Don Damon of Great Bend read a recent story in the Great Bend Tribune about the local Invest in Kids campaign falling short of its 2014 goal.
So, he approached the Damon Family Foundation, which approved a $10,000 donation. This decision not only allowed the fundraiser to reach its $60,000 goal but to surpass it by a few thousand dollars. The total is $63,459.
Invest in Kids is the annual Sunflower Diversified Services campaign to raise money for infants and toddlers with developmental disabilities and delays. All proceeds go directly to Sunflower’s Early Education Center and Incredible Years Preschool.
Jim Johnson, Sunflower executive director, said he and his colleagues are once again overwhelmed by the community’s generosity.
“The Damon family learned about our shortfall and wanted to continue their years-long support of Sunflower’s early intervention programs,” Johnson said. “They, like many others, understand the power of these services.
“We cannot emphasize enough our appreciation to everyone who donated any amount,” Johnson added. “The Damon contribution and a $20,000 anonymous gift were crucial to this fundraiser but smaller contributions are equally important. It took this community-wide effort to surpass the goal.”
More than 160 individuals and businesses donated; many others supported the cause by buying hamburgers and pizza during recent Hump Day fundraising events.
“When we identify the needs of infants and toddlers, the generosity of people shines through,” Johnson said. “They recognize their donations make a difference for children and families right here at home.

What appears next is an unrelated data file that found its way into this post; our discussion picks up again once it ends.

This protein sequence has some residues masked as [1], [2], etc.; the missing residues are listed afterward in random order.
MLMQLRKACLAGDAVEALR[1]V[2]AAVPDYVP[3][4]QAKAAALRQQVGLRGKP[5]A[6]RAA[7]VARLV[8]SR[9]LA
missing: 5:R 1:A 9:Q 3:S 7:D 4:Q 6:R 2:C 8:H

“We knew the $60,000 goal would not be easy to reach but we must be diligent in our fundraising,” Johnson added. “Families’ needs continue to grow each year and tax support is not keeping pace. In too many cases, it is dwindling.”
Sunflower, a non-profit agency, got its start 48 years ago as a community services program for children. It remains the only program in this area dedicated to providing a full range of services for infants and toddlers with developmental needs.
“Our commitment to families depends on donors who supplement what tax dollars do not cover,” Johnson commented. “Sunflower annually serves more than 300 children and federal law requires that every child with an identified delay be served; fortunately, there is no waiting list for children.
“Early intervention creates an opportunity for a child to overcome a delay and thus live a more independent and productive life,” he continued. “Sunflower wants that for every child and our Invest in Kids Club members want the same thing.”
Sunflower serves infants, toddlers and adults in Barton, Pawnee, Rice, Rush and Stafford counties.